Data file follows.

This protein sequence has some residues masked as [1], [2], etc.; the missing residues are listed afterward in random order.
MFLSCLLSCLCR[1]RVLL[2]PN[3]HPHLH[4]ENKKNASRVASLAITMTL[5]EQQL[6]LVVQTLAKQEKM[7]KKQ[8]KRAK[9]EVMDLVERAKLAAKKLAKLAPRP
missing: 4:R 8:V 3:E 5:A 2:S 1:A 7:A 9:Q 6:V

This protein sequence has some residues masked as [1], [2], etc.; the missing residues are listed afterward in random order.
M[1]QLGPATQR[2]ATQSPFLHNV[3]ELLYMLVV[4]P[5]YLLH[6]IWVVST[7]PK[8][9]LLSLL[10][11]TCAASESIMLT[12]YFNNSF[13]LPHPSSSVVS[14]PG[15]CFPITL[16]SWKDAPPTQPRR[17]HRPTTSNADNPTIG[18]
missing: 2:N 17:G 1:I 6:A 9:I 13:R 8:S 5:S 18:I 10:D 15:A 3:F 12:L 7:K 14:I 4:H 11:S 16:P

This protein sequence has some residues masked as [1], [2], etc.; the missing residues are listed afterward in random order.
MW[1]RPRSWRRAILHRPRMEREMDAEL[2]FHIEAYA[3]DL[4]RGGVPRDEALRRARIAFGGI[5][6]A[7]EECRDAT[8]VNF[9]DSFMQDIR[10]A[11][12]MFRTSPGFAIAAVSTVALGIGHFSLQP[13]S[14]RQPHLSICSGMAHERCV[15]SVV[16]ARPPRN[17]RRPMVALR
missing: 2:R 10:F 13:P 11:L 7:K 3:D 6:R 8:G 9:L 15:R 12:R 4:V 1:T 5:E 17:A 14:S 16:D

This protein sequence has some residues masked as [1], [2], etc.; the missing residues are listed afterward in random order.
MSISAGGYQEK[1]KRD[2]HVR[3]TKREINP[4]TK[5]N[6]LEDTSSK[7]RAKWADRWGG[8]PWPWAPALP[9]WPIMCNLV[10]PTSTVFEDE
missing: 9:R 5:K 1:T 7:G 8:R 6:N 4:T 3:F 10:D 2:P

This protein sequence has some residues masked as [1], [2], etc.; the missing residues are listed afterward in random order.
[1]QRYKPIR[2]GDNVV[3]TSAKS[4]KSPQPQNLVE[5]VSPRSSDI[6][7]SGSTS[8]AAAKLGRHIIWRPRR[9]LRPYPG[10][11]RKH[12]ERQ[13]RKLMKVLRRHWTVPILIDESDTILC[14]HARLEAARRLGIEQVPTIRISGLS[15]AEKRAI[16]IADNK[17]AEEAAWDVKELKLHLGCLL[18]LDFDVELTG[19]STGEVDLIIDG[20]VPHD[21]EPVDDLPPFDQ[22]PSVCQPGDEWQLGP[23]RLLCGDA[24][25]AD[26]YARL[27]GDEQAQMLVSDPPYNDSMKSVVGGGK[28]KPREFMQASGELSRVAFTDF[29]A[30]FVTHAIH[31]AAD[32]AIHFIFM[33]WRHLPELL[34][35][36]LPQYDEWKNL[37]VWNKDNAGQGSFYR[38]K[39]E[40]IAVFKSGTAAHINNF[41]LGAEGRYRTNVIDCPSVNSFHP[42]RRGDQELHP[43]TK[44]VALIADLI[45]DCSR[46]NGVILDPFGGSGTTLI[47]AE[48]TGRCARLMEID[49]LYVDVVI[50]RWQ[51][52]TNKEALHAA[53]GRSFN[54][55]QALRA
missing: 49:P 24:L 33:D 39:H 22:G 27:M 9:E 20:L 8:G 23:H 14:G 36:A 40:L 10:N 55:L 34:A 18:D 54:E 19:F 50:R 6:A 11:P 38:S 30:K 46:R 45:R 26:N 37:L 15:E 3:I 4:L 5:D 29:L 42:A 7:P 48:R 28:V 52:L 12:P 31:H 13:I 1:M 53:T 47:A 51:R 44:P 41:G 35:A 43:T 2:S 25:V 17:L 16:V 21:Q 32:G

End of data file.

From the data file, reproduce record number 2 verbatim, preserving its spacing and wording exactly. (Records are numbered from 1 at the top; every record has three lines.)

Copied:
This protein sequence has some residues masked as [1], [2], etc.; the missing residues are listed afterward in random order.
M[1]QLGPATQR[2]ATQSPFLHNV[3]ELLYMLVV[4]P[5]YLLH[6]IWVVST[7]PK[8][9]LLSLL[10][11]TCAASESIMLT[12]YFNNSF[13]LPHPSSSVVS[14]PG[15]CFPITL[16]SWKDAPPTQPRR[17]HRPTTSNADNPTIG[18]
missing: 2:N 17:G 1:I 6:A 9:I 13:R 8:S 5:S 18:I 10:D 15:A 3:F 12:L 7:K 14:I 4:H 11:S 16:P